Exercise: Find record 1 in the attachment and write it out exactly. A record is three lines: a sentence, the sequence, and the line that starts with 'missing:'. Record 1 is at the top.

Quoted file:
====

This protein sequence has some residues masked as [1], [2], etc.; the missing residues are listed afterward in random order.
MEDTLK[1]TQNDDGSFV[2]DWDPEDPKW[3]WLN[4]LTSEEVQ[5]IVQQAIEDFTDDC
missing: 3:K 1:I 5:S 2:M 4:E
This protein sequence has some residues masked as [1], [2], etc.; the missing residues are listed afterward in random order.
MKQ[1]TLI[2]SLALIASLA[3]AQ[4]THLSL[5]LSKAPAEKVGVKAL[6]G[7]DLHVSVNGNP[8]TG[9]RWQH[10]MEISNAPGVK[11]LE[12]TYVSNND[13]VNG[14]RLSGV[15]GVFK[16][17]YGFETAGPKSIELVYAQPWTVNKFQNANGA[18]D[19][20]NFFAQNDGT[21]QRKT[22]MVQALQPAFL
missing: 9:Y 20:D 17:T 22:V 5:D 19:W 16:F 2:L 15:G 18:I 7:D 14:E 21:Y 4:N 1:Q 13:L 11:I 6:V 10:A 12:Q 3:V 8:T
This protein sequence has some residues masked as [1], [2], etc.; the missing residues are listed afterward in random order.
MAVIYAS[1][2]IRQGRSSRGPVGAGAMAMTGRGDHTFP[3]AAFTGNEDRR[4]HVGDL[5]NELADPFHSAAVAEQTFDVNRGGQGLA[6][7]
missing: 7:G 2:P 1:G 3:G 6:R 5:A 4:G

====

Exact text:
This protein sequence has some residues masked as [1], [2], etc.; the missing residues are listed afterward in random order.
MEDTLK[1]TQNDDGSFV[2]DWDPEDPKW[3]WLN[4]LTSEEVQ[5]IVQQAIEDFTDDC
missing: 3:K 1:I 5:S 2:M 4:E